Broken-down Poetry: come out!


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Thursday, April 17, 2008

come out!

Thanks, everyone, for your responses. Austin, I love your answer (after begging you week after week at Starbucks-ironically enough-I'm glad that you want to save your money, woot!). As for Tom and Paul, I will answer your comments throughout this blog.

So without further ado:

Part 2.5: Jesus wouldn't drink Starbucks.

Who are we worshiping? (Tom, I believe that was your question.) Are we worshiping God or Money? Clearly in Matt. 6 it says it's up to you to choose which one you're going to call Master. So which is it?

We won't answer that quite yet.

* * *

God called us to be set apart; I will say it again and again. We are to be a "holy people," we are God's Bride. We are not supposed to follow the pattern of this world.

"Don't become so well-adjusted to your culture that you fit into it without even thinking. Instead, fix your attention on God. You'll be changed from the inside out. Readily recognize what he wants from you, and quickly respond to it. Unlike the culture around you, always dragging you down to its level of immaturity, God brings the best out of you, develops well-formed maturity in you." [Romans 12:2, The Message//Remix]

* * *

In Revelation, John the Revelator describes a mighty empire called Babylon as being like a seductive whore:

"Fallen! Fallen is Babylon the Great! She has become a home for demons and a haunt for every evil spirit, a haunt for every unclean and detestable bird. For all the nations have drunk the maddening wine of her adulteries. The kings of the earth committed adultery with her, and the merchants of the earth grew rich from her excessive luxuries." [Rev. 18:2-3]

Her whoring days didn't last long. By verse 9 of Revelation, after the "kings of the earth" committed adultery with Babylon, she ran outta her "goods." Verse 11 and 15 say, "The merchants of the earth will weep and mourn over her because no one buys their cargoes anymore.... They will say, ‘The fruit you long for is gone from you. All your luxury and splendor have vanished, never to be recovered.' The merchants who sold these things and gained their wealth from her will stand far off, terrified at her torment. They will weep and mourn..."

Notice Babylon's connection with money. Who's suffering from "Babylon's fall?" Are the poor peasants suffering? How about Christians? It doesn't say much about them. The passage does make it clear that the MERCHANTS will suffer and weep and mourn. [And the children of the Slaughtered Lamb will rejoice.]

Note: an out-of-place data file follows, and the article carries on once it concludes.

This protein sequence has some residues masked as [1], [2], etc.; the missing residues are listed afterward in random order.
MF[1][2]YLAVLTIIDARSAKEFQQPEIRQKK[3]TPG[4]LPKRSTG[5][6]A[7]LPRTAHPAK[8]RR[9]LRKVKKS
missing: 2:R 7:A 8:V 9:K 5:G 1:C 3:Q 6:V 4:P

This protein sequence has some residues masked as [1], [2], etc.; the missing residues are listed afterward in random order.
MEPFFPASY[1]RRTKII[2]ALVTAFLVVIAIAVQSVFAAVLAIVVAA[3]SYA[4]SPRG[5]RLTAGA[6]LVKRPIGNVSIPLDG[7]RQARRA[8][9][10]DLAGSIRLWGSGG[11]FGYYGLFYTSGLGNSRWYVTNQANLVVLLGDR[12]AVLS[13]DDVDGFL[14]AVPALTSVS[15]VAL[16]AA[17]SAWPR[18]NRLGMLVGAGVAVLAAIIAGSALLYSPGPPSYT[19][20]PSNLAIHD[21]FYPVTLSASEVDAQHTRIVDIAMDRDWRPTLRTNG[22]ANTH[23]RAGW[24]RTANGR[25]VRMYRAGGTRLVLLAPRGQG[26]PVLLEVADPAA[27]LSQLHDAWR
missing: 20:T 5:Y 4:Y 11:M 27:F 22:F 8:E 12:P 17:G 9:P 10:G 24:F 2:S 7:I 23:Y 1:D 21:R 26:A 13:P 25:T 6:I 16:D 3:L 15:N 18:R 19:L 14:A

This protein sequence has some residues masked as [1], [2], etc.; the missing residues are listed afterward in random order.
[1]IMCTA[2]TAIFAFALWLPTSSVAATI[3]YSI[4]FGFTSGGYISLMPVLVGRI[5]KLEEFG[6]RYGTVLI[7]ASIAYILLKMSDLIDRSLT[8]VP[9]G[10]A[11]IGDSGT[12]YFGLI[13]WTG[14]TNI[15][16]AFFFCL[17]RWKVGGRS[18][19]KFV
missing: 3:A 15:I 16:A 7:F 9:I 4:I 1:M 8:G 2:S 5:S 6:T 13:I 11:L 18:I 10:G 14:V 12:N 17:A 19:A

Notice more from that Revelation passage: "John says that [the Whore of Babylon] is drunk with the blood of the saints. Her wineglass is filled with the blood she has shed throughout the earth-of "saints, prophets, and all who have been killed on the earth"-hers is the cup of empire, slaughter, genocide, and sweatshops. Everyone has grown drunk from the blood, and they stand back and marvel, ‘Who is like Babylon?' Babylon the beautiful. But there are those who do not drink from her cup, who do not grow drunk on the cocktails of culture. Their cup is filled with the blood of the Lamb. It is the cup of the new covenant. The question becomes, From which cup will we toast?" [Claiborne, Shane. Jesus for President, 2008; p.150]

So John the Revelator paints this awful picture of a sex-and-money-hungry Whore of Babylon who entices people to do what? SPEND THEIR MONEY. Not on the poor, of course, but themselves. Sounds familiar if you ask me (hint: "We must keep shopping." George W., post-9/11)

Am I jumping ahead too much?

Consider what Ezek. 16:49 says of good ole Sodom: "She and her daughters were arrogant, overfed and unconcerned; they did not help the poor and needy."


So what are we supposed to do? I believe that was the great debate. Tithe more? Or, as Tom said, just not hang on to money so tightly? The answer:

"Come out of her, my people,

So that you will not share in her sins

So that you will not receive any of her plagues;" [Rev. 18:4]

"John's language couldn't be clearer: we are to ‘come out' of her, literally to pull ourselves out.... Scholars point out that this is erotic language and that the words John uses are the same ones use for coitus interruptus-to interrupt sexual intercourse before its climax. As John is speaking of this steamy love affair with the empire, he calls the church to ‘pull out of her'-to leave the romance with the world and be wooed by God, to remember our first love [v2:4], to say no to all other lovers. Certainly he made his readers blush. And it's not easy to pull out of a relationship of dependency and romance, of lavish gifts and captivating beauty, especially with a bride as beautiful as Rome or America." [Claiborne, Shane. Jesus for President, 2008; p.150; emphasis added]


Like I said before, in this blog and others, we are supposed to be set apart. We are DIFFERENT. I am a Christian, a "little Christ," a member of the Jesus Liberation Movement, I pledge allegiance to the true Son of God: Jesus Christ.

I am not of this world.

And since we are not of this world-or as Paul says, our "citizenship is in heaven"-we are supposed to not CONFORM to our culture but, (quote it, brothe'!) be TRANSFORMED by the renewing of our minds... etc, etc.

I do not have a solution to this financial issue. Personally, through reading this book (Jesus for President) I feel convicted to STOP buying things and live like Penny* for a year.

*In Donald Miller's Blue Like Jazz, his friend Penny decided to not buy clothing for one whole year.

But, can I do it? Is that what God wants me/needs me to do?

I don't know.

Nor is that the point. I'm here as a messenger. Here's what I've heard, this is what I believe is a problem.


1 comment:

Carmel Mizrachi Wines said...

Carmel Mizrachi Wines...

This is an interesting take on Wine Tasting. Emilio Brings us on a jouney through his Wine Cellar....